Ryan Brandham, Head of Global Capital Markets, North America
The US government reached its debt ceiling limit of $31.4 trillion in early 2023 – meaning it cannot borrow any more money unless new laws are enacted to raise this figure. The Treasury has been surviving these past few months through cash on hand, and certain extraordinary measures that allow it to continue borrowing from places that do not count against the debt ceiling. However, it can only do so for a limited time, and it is thought that the government will run out of money sometime in the second half of this year, and possibly as early as June.
Market veterans and industry participants will have seen this movie before. Congress has acted countless times to address a potential breach of the debt ceiling since the cap was first instated in 1917, including some 78 times since 1960. More recently, it has been raised 15 times since 2010, so the drama of these fiscal cliffs is somewhat familiar. Yet, even if they go down to the wire due to political bickering, the US has never defaulted on its debt obligations – which is something most experts fear would set off a catastrophe across global financial markets.
US Secretary of the Treasury Janet Yellen has stated that if Congress does not enact legislation to raise the debt ceiling before the Treasury runs out of money, the US will suffer “considerable economic and financial damage”. However, she has been vague about exactly what would happen and what payments would be prioritized if the US were to run out of money. It makes some political sense for her to take this approach. Yellen does not want to take any pressure off lawmakers by providing the comfort of a contingency plan and, since some payments would be prioritized over others, details would surely draw the ire of special interest groups.
Famous investor Sir John Templeton once warned that it is very dangerous to assume that “this time is different” when picking investments and expecting positive returns while ignoring warning signs from history. In this case, however, risk managers face a situation where the danger may be to assume this situation is just like previous ones, and that this risk too, will pass.
Indeed, reasons abound why this time might be different. For example, political polarization and the rise of populism in the US has been getting steadily worse with more people moving towards the far left and far right – and the number of those in the center, looking for discourse and compromise, dwindling by the day.
Many of the current issues facing the US today – such as widening wealth gaps, social unrest, inflation problems, printed money, bulging government debt and a weakening ability to pay internal and external obligations – have been associated with the fall of powerful empires all through history going back to at least the Roman Empire. So the risk is real.
Is the market taking notice? Equity markets continue to ebb and flow, but with major indices not far from multi-month highs it is hard to notice any equity risk premium being priced in at this point. US yields, similarly, are trading well below the Federal Open Market Committee (FOMC) dot plot, so there is no government credit risk premium being obviously priced into the US rates curve.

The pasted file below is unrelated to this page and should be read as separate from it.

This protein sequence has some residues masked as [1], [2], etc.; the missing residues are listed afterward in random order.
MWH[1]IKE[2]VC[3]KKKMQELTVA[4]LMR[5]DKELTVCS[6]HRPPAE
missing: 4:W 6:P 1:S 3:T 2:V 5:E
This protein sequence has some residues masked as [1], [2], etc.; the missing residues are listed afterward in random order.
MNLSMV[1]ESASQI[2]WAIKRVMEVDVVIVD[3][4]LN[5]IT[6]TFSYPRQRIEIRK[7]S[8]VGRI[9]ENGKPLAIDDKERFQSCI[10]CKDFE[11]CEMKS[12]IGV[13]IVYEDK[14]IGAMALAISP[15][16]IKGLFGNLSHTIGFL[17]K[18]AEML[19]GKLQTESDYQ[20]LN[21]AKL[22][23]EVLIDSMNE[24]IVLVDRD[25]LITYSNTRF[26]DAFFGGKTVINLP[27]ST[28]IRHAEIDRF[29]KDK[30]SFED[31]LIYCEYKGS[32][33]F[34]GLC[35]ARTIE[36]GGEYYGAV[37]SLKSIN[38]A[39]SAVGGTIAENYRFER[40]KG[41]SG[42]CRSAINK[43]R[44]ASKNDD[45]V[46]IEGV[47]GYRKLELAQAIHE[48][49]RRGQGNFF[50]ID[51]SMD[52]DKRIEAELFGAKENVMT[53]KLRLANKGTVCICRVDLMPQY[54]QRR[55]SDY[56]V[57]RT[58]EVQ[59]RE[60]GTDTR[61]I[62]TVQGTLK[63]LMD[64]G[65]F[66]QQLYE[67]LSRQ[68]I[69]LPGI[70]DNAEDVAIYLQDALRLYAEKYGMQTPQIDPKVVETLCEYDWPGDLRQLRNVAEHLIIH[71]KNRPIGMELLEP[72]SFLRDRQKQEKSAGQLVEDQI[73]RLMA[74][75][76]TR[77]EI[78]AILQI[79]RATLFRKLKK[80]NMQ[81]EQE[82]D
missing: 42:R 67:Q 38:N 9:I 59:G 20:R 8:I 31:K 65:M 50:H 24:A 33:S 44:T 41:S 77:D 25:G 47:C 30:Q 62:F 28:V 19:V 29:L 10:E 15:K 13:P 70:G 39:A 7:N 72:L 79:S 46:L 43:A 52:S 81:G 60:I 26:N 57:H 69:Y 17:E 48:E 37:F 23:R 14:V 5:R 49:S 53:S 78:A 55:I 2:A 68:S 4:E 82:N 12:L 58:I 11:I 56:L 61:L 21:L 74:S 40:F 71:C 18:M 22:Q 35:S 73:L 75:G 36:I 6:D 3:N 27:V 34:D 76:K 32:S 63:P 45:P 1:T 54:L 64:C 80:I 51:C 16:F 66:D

However, the credit default swap (CDS) market does show signs of risk. The chart below reveals that US Government Debt 1yr CDS pricing has rallied significantly as these stresses have appeared in 2023, blowing well past historical highs from previous debt ceiling standoffs such as 2011 or 2013. At roughly 175-180 bps, US CDS pricing is almost certainly wrong – it will ultimately either pay off several multiples of this price or be worth zero, like an insurance contract.
Additionally, JP Morgan CEO Jamie Dimon has said publicly that the bank has a war room set up to monitor and react as this situation plays out. Certainly, few expect an early resolution to this situation, and many expect political brinksmanship as a base case outcome to the issue.
Notwithstanding these factors, the most likely outcome is that this risk, like every time before, will come and go with no permanent damage to markets and all will be forgotten in a few weeks or months. With this in mind, what are risk managers to do?
This is not necessarily a black swan event – it is a known unknown and something that has to be calibrated and planned for. Still, predicting the effects on markets is not easy – volatile risk off scenarios typically result in the USD rallying and US yields trading lower as investors rush to the safety of US Treasury securities. If the US defaults, specifically how would it default? On debt service payments, or other budgetary commitments? Where would capital flock to? These questions are not obvious to answer.
Despite this challenge, risk managers will at least want to model out potential impacts on their portfolio investments, and plan for the risk of a potentially extended period of heightened volatility and decreased liquidity in the financial markets as the drama plays out. It is time to look at contingencies and backup plans for all active hedging programs.
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